|Week of July 20-26, 2020
DES MOINES, Iowa (July 27, 2020) – Iowa Secretary of Agriculture Mike Naig today commented on the Iowa Crop Progress and Condition report released by the USDA National Agricultural Statistics Service. The report is released weekly from April through November.
“Drought conditions continued to expand across western Iowa over the last week,” said Secretary Naig. “Some parts of the drought region did receive much needed rainfall. Forecasts show we should expect seasonal temperatures and additional chances of isolated storms through the last week of July.”
The weekly report is also available on the USDA’s site at nass.usda.gov/ia.
Another week with primarily spotty rains meant farmers had 6.0 days suitable for fieldwork during the week ending July 26, 2020, according to the USDA, National Agricultural Statistics Service. Fieldwork activities included spraying, harvesting hay and grain movement. Aerial application of fungicides was also reported.
Topsoil moisture levels rated 11% very short, 27% short, 59% adequate and 3% surplus. Subsoil moisture levels rated 6% very short, 26% short, 65% adequate and 3% surplus. West central Iowa topsoil and subsoil moisture supplies are the lowest in the State with well over half considered short to very short.
Corn silking or beyond reached 87%, 12 days ahead of the previous year and 3 days ahead of the 5-year average. Corn in the dough stage reached 23%, 10 days ahead of the previous year and 4 days ahead of the average. Corn condition rated 77% good to excellent. Soybeans blooming reached 85%, just over 2 weeks ahead of last year and 6 days ahead of average. Soybeans setting pods reached 50%, just over 2 weeks ahead of last year and 5 days ahead of average. Soybean condition rated 76% good to excellent. Oats turning color reached 95%, 4 days ahead of last year and 1 day ahead of the average. Oats harvested for grain reached 56%, 1 week ahead of last year and 2 days ahead of the average. Oat condition rated 73% good to excellent.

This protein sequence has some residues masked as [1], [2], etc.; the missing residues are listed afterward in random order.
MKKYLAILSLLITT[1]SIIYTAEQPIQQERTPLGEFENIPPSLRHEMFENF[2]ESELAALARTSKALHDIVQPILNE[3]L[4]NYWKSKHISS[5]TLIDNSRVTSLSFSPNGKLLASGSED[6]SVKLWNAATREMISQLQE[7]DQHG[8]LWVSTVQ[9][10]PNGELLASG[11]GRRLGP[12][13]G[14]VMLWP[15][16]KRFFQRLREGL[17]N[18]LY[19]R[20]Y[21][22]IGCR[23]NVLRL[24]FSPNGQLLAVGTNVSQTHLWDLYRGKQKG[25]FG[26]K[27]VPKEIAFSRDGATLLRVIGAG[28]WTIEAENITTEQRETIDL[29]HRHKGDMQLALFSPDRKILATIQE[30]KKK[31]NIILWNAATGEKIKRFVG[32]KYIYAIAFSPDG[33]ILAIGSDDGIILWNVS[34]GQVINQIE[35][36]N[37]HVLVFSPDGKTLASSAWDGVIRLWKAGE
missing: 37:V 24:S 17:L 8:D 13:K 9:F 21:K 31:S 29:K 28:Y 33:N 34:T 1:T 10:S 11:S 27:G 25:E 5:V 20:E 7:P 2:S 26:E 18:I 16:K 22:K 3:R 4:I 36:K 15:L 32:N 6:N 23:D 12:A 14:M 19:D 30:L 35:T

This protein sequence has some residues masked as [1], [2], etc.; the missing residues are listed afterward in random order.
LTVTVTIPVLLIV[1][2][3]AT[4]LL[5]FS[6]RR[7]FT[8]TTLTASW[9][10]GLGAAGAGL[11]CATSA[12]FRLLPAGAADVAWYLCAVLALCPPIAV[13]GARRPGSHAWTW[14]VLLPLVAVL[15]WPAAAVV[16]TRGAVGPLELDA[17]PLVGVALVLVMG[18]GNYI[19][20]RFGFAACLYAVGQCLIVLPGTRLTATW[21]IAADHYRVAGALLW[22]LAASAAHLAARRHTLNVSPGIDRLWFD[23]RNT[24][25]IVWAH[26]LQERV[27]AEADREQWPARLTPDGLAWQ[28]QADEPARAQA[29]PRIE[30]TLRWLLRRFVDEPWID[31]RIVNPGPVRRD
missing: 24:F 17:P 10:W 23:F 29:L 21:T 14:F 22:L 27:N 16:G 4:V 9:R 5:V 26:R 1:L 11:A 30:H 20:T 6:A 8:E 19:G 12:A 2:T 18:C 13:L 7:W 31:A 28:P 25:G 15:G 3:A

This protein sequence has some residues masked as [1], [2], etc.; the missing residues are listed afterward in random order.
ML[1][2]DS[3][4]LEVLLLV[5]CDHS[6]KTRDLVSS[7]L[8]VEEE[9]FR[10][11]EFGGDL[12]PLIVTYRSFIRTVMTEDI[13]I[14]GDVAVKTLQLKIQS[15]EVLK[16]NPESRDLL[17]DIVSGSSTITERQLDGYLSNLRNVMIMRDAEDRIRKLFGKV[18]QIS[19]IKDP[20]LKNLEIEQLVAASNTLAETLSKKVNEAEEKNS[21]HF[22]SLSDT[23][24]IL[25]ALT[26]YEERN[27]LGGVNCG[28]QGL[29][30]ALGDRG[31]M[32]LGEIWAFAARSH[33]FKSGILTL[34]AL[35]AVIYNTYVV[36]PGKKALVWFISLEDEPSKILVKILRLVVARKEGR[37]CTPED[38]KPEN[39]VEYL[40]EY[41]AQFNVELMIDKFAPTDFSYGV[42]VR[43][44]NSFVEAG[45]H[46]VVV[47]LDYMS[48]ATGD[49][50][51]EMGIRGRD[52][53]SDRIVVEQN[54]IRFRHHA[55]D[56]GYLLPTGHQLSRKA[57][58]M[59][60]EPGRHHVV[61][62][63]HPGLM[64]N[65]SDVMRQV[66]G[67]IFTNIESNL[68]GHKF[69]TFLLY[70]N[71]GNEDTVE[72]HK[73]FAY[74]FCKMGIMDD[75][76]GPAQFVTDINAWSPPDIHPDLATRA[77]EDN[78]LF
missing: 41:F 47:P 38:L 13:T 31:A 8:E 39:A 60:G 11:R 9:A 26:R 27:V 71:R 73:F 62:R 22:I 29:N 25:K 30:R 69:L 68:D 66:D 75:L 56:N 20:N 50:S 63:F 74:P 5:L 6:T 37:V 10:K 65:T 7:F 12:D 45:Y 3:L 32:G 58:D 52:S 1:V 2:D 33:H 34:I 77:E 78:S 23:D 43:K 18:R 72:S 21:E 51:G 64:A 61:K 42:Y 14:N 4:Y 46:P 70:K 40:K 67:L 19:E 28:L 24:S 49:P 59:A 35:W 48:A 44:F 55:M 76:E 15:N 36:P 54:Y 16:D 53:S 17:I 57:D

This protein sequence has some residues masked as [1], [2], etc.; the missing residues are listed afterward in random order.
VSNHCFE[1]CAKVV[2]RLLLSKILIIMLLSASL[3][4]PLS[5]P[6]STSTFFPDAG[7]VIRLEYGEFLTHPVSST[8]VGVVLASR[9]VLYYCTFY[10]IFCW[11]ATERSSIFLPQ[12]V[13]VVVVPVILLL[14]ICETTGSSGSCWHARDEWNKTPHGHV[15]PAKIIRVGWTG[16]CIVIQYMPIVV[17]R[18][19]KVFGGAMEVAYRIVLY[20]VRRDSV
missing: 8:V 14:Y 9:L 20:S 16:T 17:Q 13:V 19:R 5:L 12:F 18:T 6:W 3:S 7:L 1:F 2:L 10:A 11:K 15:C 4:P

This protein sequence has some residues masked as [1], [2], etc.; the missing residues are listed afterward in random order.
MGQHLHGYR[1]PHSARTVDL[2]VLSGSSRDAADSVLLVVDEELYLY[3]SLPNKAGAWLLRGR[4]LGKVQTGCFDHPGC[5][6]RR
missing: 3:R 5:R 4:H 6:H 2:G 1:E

Alfalfa hay second cutting reached 84%, 8 days ahead of last year and 2 days ahead of the average. Hay condition rated 69% good to excellent. Pasture condition rated 51% good to excellent. Some pastures are going dormant due to lack of adequate rain.
Iowa Preliminary Weather Summary
Provided by Justin Glisan, Ph.D., State Climatologist Iowa Department of Agriculture and Land Stewardship
Warmer than normal conditions were reported in Iowa’s western half while near to slightly cooler temperatures were observed across parts of eastern Iowa over the reporting period. The statewide average temperature was 74.9 degrees, 1.0 degree above normal. Scattered showers and thunderstorms brought measurable rain across much of the state, though some stations missed out. Overall, drier than normal conditions were observed statewide with departures between 0.50 inch to one inch.